Title: All Grown Up
Characters: Dee, Mother
Setting: Before the manga.
Summary: Dee is leaving for the Police Academy in the morning…
Word Count: 417
Disclaimer: I don’t own FAKE, or the characters. They belong to the wonderful Sanami Matoh.
They each had their own little strip of wall in the orphanage, marked with their name. Every year on their birthdays they’d stand barefoot, heels pressed in tight against the baseboard, pulling themselves up as straight and tall as they could while Mother made that all-important mark. How much would they have grown in a year? It was a birthday tradition as important to the children as their birthday gift and cake, proof that they were growing up, thriving on Mother’s love and care.
Dee stood looking at the marks that charted his growth from child to man. Of all the children Mother had raised, he’d been here the longest, but tomorrow he’d be leaving. How Mother had raised the money, he didn’t know and would never ask; he’d told her he wanted to become a police officer and she’d found the means to make his dream a reality. Now he’d been accepted into the Police Academy and he vowed he wouldn’t let her down. He wanted her to be proud of him.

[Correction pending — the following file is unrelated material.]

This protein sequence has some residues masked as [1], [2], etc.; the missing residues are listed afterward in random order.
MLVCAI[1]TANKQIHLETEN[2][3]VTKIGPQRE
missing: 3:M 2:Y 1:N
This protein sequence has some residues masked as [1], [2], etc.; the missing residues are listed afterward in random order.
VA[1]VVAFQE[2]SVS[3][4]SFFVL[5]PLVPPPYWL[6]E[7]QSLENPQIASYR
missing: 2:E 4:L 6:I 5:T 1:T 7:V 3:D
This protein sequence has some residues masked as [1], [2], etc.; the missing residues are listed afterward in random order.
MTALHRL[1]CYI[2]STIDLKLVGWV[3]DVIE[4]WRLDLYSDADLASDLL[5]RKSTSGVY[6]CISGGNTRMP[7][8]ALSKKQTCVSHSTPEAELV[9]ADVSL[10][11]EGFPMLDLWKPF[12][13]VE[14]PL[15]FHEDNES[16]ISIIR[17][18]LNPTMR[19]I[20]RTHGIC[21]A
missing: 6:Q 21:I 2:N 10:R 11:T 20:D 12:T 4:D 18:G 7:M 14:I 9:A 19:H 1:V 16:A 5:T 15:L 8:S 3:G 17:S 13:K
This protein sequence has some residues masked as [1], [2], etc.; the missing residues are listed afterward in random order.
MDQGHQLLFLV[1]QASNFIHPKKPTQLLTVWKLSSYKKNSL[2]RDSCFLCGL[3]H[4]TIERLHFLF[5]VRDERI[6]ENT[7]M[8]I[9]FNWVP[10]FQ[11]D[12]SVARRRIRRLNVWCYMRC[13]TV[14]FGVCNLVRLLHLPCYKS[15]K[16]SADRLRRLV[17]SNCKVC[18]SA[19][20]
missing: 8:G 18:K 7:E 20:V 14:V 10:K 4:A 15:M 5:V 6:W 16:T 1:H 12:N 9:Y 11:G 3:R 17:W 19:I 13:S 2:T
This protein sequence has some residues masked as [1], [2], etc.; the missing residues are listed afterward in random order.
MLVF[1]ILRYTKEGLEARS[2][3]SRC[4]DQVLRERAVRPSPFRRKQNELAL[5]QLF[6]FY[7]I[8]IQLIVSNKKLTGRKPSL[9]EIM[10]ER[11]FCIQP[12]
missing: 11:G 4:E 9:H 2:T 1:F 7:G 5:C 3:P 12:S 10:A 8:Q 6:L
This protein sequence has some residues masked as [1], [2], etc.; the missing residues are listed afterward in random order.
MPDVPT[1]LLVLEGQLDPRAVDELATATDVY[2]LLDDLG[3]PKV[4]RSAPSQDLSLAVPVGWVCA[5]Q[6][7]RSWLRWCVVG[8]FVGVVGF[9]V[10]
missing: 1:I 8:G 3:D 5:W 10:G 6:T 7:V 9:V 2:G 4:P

“You’ve grown so tall! I remember kneeling to make that first mark; you were so small. You’d been here two years.” Mother’s quiet voice came from behind him and he turned to look down at the diminutive figure of the woman who had raised him from a baby.
“You’d have to stand on a chair to mark my height now,” he teased.
“Then that’s what I’ll do. Fetch a chair, boy, let’s do this properly.”
Doing as he was ordered, he kicked off his shoes and stood straight and tall, head up, back to the wall as mother reached above his head.
“There. My word, look at that! You must have grown a good two inches since last year! Help me down, dear.”
Smiling, Dee offered his arm as Mother stepped carefully to the ground.
“You’ve turned into a fine young man, my boy. But never forget, no matter where you go, you’ll always have a place here if you need it,” she told him, patting his arm.
He bent to hug her.
“I know, Mother. Thank you, for everything. I’ll write, I promise, and I’ll visit whenever I can.”
“I know you will; you’re a good boy, Dee.”
“I try to be.”
He looked back again at the marks on the wall. Everyone had to grow up and go out into the world eventually, but Dee knew that as long as those marks remained, he would always come back. This was his home.
The Mother's Son Remix